Already plans are underway for the new Maori Art School at NorthTec and Kura is clear about what she brings to the project. “I am a painter and my expertise is in Maori art. My role is to get the North Tec Whare completed and to set up the Maori Art School ‘Te Kura Toi O Te Taitokerau to begin next year with a working relationship with Te Wananga o Aotearoa. There will be three strands to the degree - whakairo (carving), raranga (weaving), and contemporary Maori Art (rauangi).”

Meanwhile, the visiting Matatau exhibition has done what it came to do. Kura – “It has been well viewed. This is a really great gallery and people have been drawn in to the power and mood of the pieces. There has been a lot of korero about the artists, the work, the School of Maori Art, and what we can create here.”


© Scoop Media

Culture Headlines | Health Headlines | Education Headlines


Scoop Review Of Books: Before The Quakes

Remembering Christchurch: Voices from decades past: The Christchurch I lived in for my first 23 years was where four-year-olds walked alone to kindergarten, crossing roads empty of all but a couple of cars per hour. My primary school, Ilam, was newly built on a grassy paddock surrounded by rural land... More>>

6-11 October: New Zealand Improvisation Festival Hits Wellington

Wellingtonians will have a wide selection of improv to feast on with a jam packed programme containing 22 shows, three companies from Australia, two companies from Auckland, one from Nelson, one from Christchurch and seven from Wellington. More>>


Bird Of The Year: New Zealanders Asked To Vote For Their Favourite Native Bird

Te Radar, David Farrier, Heather du-Plessis Allan and Duncan Garner are just some of the New Zealanders championing their favourite native bird in Forest & Bird’s annual Bird of the Year competition, which kicks off today.. More>>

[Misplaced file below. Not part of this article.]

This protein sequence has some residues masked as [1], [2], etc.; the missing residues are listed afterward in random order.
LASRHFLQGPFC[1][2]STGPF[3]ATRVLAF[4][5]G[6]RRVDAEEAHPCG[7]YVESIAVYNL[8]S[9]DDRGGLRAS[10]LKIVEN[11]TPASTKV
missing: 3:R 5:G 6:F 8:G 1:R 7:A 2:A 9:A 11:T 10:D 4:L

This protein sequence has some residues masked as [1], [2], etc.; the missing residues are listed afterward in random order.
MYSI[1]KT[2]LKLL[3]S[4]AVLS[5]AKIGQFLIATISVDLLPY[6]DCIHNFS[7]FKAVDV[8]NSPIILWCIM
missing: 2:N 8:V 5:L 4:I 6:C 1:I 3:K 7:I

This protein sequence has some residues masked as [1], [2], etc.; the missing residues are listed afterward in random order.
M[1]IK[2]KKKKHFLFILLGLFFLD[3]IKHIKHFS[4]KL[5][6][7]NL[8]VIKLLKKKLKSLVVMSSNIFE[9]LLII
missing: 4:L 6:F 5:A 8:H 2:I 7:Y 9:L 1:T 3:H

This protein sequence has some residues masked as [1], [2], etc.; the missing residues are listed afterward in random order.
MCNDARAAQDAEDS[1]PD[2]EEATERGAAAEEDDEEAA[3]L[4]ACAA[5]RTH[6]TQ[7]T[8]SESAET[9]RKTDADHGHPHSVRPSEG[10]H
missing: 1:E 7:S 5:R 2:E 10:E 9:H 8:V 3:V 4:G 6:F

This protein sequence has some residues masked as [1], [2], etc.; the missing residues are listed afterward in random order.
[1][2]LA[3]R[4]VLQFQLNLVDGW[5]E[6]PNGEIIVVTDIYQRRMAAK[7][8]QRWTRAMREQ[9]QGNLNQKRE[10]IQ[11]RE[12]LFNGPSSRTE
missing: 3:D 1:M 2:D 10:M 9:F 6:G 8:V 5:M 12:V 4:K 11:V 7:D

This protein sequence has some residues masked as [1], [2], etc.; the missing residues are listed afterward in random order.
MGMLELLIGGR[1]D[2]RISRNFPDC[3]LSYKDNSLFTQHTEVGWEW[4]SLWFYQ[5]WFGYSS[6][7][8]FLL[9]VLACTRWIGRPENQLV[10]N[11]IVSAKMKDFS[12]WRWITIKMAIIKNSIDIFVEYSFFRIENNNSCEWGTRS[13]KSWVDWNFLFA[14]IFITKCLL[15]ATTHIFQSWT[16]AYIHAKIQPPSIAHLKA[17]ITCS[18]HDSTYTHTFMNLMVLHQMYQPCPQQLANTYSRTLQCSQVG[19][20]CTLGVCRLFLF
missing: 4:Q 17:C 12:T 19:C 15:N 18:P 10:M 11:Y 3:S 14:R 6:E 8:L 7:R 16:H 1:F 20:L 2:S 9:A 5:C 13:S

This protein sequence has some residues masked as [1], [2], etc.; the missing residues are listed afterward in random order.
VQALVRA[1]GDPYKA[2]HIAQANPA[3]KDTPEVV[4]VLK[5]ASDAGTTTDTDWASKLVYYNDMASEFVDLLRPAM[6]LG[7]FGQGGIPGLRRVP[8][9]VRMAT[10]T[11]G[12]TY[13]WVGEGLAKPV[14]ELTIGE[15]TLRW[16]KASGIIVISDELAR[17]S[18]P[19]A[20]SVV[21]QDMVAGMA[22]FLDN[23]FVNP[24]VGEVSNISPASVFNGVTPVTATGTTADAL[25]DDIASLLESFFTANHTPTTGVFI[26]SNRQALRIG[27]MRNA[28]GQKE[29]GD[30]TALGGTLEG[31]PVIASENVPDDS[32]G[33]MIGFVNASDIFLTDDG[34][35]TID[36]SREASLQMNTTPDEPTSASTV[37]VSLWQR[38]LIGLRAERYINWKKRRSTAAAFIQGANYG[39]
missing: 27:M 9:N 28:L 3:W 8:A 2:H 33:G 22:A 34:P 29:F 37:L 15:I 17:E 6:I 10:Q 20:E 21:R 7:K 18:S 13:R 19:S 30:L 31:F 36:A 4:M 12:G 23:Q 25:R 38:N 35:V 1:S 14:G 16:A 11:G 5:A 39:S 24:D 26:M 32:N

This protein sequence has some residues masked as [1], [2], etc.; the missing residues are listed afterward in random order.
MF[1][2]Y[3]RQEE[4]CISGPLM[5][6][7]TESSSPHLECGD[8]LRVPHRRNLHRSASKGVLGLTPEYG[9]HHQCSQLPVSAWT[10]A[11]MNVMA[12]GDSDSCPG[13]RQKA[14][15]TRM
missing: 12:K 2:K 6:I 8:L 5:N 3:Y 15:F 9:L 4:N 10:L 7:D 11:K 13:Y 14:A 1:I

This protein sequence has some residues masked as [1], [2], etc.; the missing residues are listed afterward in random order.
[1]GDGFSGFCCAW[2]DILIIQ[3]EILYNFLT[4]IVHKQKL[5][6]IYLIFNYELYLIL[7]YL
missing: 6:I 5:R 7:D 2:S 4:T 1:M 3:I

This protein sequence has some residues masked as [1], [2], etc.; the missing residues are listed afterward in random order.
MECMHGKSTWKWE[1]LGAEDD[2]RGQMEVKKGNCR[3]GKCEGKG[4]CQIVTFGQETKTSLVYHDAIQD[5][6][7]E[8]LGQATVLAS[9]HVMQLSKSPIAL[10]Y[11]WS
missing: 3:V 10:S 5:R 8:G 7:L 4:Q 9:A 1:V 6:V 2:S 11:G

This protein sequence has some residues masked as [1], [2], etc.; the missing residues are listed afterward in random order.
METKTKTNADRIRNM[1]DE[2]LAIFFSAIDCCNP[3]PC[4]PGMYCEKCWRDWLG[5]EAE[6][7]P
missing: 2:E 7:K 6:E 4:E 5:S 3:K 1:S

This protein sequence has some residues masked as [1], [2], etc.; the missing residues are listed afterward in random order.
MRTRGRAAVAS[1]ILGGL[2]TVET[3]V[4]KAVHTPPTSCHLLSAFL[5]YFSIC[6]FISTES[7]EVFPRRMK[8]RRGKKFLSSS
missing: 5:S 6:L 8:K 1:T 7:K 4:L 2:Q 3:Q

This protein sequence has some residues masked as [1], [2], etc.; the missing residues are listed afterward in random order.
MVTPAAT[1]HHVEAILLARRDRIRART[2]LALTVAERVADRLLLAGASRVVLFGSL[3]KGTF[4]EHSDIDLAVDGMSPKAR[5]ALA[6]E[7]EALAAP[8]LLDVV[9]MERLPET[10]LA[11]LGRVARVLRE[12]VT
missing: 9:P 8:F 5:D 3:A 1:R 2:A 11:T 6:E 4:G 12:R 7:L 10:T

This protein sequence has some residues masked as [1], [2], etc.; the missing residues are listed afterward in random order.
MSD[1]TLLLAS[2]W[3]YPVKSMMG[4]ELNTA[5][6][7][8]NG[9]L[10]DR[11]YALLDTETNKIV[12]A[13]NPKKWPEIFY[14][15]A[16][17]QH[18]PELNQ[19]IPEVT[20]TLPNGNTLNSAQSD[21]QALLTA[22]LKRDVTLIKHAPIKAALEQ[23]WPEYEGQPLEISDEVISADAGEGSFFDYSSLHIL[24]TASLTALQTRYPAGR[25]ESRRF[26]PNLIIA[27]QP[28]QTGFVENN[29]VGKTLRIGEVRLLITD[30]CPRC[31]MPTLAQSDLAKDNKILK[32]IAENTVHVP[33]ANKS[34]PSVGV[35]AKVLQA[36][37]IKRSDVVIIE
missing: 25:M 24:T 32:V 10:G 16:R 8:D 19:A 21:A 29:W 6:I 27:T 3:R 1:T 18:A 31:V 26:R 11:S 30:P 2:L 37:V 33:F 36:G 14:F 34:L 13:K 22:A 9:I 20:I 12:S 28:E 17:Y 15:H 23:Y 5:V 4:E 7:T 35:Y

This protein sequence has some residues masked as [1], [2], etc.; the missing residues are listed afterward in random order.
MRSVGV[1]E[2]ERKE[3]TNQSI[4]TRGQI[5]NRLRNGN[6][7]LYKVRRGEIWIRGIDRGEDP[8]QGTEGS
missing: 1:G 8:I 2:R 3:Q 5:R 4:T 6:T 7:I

Werewolf Film: It Follows - Panic In Detroit

Philip Matthews: When you heard last month that Wes Craven had died and you wanted to pay homage, you could have sat down with any one of five of his films that helped reinvent American horror at least three times over three decades... Or you could just have watched one of the greatest recent horror films that would probably not exist without Craven. More>>


Werewolf Music: Searching For The White Wail - On Art Pepper, etc

If the word ‘hipster’ means anything – which it arguably doesn’t – it seems to be more of an impulse than a condition. One always headed for the margins, and away from the white-bred, white-bread mainstream... More>>


Scoop Review Of Books: Leonardo da Vinci - The Graphic Work

The breadth of da Vinci’s work is incredible: from animals to weaponry, architecture to fabric, maps to botany. The works have been divided into themes such as Proportion Drawings, Anatomical Drawings and Drawings of Maps and Plans. Each section begins with a short essay. More>>

Scoop Review Of Books: James Hector: Explorer, Scientist, Leader

Publication of this comprehensive 274-page account of the life and work of James Hector by the Geoscience Society of New Zealand marks the 150th anniversary of James Hector’s appointment as New Zealand’s first government scientist. More>>

Get More From Scoop



Search Scoop  
Powered by Vodafone
NZ independent news